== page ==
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The Mineral Composition of Wild-Type and Cultivated Varieties of Pasture Species

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Sustainable Agriculture Sciences, Rothamsted Research, North Wyke, Okehampton, Devon EX20 2SB, UK
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Sustainable Agriculture Sciences, Rothamsted Research, Harpenden, Hertfordshire AL5 2JQ, UK
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Bristol Veterinary School, University of Bristol, Langford, Somerset BS40 5DU, UK
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Computational and Analytical Sciences, Rothamsted Research, Harpenden, Hertfordshire AL5 2JQ, UK
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Author to whom correspondence should be addressed.
Agronomy 2020, 10(10), 1463; https://doi.org/10.3390/agronomy10101463
Received: 21 August 2020 / Revised: 17 September 2020 / Accepted: 22 September 2020 / Published: 24 September 2020
(This article belongs to the Section Grassland and Pasture Science)
Mineral deficiencies in livestock are often prevented by using prophylactic supplementation, which is imprecise and inefficient. Instead, the trend for increased species diversity in swards is an opportunity to improve mineral concentrations in the basal diet. Currently, there are limited data on the mineral concentrations of different species and botanical groups, particularly for I and Se, which are among the most deficient minerals in livestock diets. We grew 21 pasture species, including some cultivar/wild type comparisons, of grasses, legumes and forbs, as single species stands in a pot study in a standard growth medium. Herbage concentrations of Co, Cu, I, Mn, Se, Zn, S, Mo and Fe showed no consistent differences between the wild and cultivated types. There were significant differences between botanical groups for many minerals tested. Forbs were highest in I and Se, grasses in Mn and legumes in Cu, Co, Zn and Fe. Comparing species concentrations to recommended livestock intakes, the forbs Achillea millefolium, Cichorium intybus and Plantago lanceolata, and the legumes Medicago lupulina, Trifolium hybridum and Lotus corniculatus, appear to be good sources of Co, Cu, I, Se and Zn. Further work is required to ensure these results are consistent in multispecies mixtures, in different soil types and in field trials. View Full-Text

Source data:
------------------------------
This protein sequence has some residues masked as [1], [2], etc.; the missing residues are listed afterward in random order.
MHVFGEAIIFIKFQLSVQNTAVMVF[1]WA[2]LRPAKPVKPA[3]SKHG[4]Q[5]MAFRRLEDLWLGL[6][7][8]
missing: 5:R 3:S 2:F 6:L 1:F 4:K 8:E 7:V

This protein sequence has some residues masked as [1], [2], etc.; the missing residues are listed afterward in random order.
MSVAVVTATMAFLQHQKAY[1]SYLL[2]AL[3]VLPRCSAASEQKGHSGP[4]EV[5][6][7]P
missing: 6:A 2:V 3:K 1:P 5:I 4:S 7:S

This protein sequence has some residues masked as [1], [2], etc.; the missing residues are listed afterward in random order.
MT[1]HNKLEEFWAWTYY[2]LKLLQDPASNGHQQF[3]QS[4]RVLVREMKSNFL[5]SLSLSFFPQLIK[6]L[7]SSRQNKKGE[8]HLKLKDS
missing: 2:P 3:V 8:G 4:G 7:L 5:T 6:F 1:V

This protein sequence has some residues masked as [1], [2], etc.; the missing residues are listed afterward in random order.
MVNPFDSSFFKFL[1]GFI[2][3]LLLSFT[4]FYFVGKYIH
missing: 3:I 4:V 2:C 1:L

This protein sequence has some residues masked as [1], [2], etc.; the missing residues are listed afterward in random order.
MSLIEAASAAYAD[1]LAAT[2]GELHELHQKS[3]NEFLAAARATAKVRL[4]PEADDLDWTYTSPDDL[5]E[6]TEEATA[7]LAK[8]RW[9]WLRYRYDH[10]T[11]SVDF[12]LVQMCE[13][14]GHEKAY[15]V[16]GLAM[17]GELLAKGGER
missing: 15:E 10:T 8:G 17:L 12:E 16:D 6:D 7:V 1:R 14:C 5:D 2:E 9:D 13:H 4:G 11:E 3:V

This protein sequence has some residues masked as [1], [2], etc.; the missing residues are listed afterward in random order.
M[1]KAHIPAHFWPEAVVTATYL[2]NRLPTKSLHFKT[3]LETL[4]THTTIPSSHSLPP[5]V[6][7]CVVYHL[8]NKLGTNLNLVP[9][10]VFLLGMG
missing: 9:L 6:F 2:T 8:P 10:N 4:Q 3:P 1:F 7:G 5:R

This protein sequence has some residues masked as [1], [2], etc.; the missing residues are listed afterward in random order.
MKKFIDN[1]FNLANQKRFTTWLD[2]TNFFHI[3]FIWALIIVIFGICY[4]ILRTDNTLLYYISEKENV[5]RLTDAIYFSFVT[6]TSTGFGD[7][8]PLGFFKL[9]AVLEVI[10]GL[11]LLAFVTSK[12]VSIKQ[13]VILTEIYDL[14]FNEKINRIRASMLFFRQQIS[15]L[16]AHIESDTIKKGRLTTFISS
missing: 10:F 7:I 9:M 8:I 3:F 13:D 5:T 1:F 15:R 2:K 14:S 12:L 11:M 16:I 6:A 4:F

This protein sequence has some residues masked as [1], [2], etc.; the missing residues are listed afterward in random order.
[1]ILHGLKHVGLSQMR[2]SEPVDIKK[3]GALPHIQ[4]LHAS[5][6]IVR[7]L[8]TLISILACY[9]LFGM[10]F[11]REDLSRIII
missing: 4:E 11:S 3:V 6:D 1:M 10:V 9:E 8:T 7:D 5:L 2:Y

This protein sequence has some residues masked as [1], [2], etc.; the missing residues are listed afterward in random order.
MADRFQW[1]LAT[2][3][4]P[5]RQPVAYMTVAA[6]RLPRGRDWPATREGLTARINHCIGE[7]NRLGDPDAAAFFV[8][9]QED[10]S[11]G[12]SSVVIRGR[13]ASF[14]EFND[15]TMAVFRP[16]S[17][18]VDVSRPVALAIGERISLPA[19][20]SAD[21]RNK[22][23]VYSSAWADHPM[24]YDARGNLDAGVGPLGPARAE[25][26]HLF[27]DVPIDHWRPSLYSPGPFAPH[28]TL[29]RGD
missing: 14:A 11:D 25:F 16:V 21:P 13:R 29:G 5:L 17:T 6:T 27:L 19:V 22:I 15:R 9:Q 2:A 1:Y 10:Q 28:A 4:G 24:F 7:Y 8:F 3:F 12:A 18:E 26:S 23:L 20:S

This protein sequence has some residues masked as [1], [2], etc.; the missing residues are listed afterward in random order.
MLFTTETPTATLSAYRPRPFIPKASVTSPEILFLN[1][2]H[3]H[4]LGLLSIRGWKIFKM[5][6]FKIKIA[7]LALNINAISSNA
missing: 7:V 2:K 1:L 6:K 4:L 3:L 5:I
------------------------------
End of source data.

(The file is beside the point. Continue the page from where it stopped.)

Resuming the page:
Keywords: micronutrients; trace elements; antagonism; livestock intake; multispecies; multifunctional; sward; forb; legume; grass micronutrients; trace elements; antagonism; livestock intake; multispecies; multifunctional; sward; forb; legume; grass
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MDPI and ACS Style

Darch, T.; McGrath, S.P.; Lee, M.R.F.; Beaumont, D.A.; Blackwell, M.S.A.; Horrocks, C.A.; Evans, J.; Storkey, J. The Mineral Composition of Wild-Type and Cultivated Varieties of Pasture Species. Agronomy 2020, 10, 1463. https://doi.org/10.3390/agronomy10101463

AMA Style

Darch T, McGrath SP, Lee MRF, Beaumont DA, Blackwell MSA, Horrocks CA, Evans J, Storkey J. The Mineral Composition of Wild-Type and Cultivated Varieties of Pasture Species. Agronomy. 2020; 10(10):1463. https://doi.org/10.3390/agronomy10101463

Chicago/Turabian Style

Darch, Tegan, Steve P. McGrath, Michael R.F. Lee, Deborah A. Beaumont, Martin S.A. Blackwell, Claire A. Horrocks, Jessica Evans, and Jonathan Storkey. 2020. "The Mineral Composition of Wild-Type and Cultivated Varieties of Pasture Species" Agronomy 10, no. 10: 1463. https://doi.org/10.3390/agronomy10101463

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